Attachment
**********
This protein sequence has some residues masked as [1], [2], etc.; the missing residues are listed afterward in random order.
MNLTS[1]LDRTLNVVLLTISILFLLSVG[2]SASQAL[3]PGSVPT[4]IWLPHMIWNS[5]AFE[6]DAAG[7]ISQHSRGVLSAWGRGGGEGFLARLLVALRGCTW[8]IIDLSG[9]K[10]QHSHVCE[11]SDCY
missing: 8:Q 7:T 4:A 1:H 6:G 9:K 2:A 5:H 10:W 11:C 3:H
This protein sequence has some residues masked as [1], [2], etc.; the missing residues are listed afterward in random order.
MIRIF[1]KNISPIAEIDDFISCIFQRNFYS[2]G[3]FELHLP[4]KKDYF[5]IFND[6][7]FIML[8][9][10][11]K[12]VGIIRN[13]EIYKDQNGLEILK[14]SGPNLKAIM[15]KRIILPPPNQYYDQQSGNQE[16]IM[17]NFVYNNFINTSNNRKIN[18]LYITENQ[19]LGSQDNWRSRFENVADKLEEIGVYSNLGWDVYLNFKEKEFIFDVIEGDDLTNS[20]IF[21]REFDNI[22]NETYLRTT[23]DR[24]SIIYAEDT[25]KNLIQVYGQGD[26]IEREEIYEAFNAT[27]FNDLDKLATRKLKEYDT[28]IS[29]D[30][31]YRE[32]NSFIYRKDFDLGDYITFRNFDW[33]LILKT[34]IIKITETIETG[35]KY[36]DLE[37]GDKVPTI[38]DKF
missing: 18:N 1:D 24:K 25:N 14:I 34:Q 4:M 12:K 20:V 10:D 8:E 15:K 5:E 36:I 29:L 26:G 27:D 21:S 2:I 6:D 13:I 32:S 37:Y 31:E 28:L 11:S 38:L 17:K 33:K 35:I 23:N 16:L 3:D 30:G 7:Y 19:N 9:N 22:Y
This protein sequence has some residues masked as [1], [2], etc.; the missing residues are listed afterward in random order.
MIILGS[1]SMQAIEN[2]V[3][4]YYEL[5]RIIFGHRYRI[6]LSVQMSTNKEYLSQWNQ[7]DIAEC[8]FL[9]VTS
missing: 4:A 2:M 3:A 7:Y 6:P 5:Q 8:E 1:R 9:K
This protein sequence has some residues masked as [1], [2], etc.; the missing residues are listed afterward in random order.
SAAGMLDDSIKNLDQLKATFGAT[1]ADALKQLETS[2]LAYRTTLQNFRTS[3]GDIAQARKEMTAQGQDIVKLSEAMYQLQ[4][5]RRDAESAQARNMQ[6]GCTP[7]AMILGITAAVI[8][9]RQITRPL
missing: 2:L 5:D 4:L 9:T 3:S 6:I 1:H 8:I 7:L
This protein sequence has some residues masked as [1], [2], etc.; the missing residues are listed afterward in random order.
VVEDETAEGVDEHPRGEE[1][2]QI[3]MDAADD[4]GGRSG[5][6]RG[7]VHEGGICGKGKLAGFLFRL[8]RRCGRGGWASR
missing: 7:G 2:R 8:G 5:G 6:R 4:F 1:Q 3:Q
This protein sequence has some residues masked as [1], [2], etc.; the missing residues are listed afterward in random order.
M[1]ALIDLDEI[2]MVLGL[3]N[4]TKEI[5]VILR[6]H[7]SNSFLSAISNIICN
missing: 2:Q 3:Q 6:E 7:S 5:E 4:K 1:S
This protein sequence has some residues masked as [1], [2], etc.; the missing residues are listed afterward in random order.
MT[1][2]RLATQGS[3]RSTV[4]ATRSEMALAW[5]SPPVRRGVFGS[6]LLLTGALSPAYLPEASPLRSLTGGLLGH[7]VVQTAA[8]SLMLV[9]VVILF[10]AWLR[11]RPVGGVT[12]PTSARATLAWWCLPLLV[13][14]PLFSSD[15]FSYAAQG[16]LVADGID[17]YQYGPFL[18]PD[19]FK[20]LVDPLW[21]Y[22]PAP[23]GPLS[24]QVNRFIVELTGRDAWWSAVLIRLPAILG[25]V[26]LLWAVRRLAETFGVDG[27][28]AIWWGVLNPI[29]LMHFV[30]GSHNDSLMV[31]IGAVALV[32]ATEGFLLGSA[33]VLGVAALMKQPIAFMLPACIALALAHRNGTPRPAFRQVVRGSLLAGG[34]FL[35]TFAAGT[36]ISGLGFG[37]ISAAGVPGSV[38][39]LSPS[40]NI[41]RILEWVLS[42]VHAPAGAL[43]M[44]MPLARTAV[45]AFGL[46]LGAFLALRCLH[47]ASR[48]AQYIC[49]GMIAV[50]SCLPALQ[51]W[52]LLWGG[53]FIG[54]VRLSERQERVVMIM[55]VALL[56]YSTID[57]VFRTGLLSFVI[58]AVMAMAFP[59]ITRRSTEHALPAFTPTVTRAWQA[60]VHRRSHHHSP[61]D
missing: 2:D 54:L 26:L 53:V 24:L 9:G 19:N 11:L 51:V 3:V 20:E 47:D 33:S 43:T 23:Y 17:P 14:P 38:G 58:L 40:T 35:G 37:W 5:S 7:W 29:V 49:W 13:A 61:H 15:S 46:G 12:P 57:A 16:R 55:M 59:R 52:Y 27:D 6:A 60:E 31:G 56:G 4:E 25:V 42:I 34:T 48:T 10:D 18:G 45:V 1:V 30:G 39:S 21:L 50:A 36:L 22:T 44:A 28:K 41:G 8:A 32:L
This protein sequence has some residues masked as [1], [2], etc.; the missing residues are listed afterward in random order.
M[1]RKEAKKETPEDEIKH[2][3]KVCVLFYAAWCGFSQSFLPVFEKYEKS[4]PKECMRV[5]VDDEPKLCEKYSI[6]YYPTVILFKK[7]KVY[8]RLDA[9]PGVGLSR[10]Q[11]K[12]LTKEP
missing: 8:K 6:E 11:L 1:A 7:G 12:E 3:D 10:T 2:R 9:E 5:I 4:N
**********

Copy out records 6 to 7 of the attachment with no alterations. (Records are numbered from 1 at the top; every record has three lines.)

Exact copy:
This protein sequence has some residues masked as [1], [2], etc.; the missing residues are listed afterward in random order.
M[1]ALIDLDEI[2]MVLGL[3]N[4]TKEI[5]VILR[6]H[7]SNSFLSAISNIICN
missing: 2:Q 3:Q 6:E 7:S 5:E 4:K 1:S
This protein sequence has some residues masked as [1], [2], etc.; the missing residues are listed afterward in random order.
MT[1][2]RLATQGS[3]RSTV[4]ATRSEMALAW[5]SPPVRRGVFGS[6]LLLTGALSPAYLPEASPLRSLTGGLLGH[7]VVQTAA[8]SLMLV[9]VVILF[10]AWLR[11]RPVGGVT[12]PTSARATLAWWCLPLLV[13][14]PLFSSD[15]FSYAAQG[16]LVADGID[17]YQYGPFL[18]PD[19]FK[20]LVDPLW[21]Y[22]PAP[23]GPLS[24]QVNRFIVELTGRDAWWSAVLIRLPAILG[25]V[26]LLWAVRRLAETFGVDG[27][28]AIWWGVLNPI[29]LMHFV[30]GSHNDSLMV[31]IGAVALV[32]ATEGFLLGSA[33]VLGVAALMKQPIAFMLPACIALALAHRNGTPRPAFRQVVRGSLLAGG[34]FL[35]TFAAGT[36]ISGLGFG[37]ISAAGVPGSV[38][39]LSPS[40]NI[41]RILEWVLS[42]VHAPAGAL[43]M[44]MPLARTAV[45]AFGL[46]LGAFLALRCLH[47]ASR[48]AQYIC[49]GMIAV[50]SCLPALQ[51]W[52]LLWGG[53]FIG[54]VRLSERQERVVMIM[55]VALL[56]YSTID[57]VFRTGLLSFVI[58]AVMAMAFP[59]ITRRSTEHALPAFTPTVTRAWQA[60]VHRRSHHHSP[61]D
missing: 2:D 54:L 26:L 53:V 24:L 9:G 19:N 11:L 51:V 3:V 20:E 47:D 33:S 43:T 23:Y 17:P 14:P 38:G 58:L 40:T 35:G 37:W 5:S 7:W 29:V 49:W 13:A 61:H 15:S 46:G 12:P 57:A 16:R 55:M 59:R 52:Y 27:D 6:A 60:E 31:G 56:G 4:E 25:V 42:I 34:T 48:T 10:D 18:G 45:V 1:V 30:G 39:S 21:L 50:A 36:L 22:T 44:A 28:K 41:G 8:A 32:L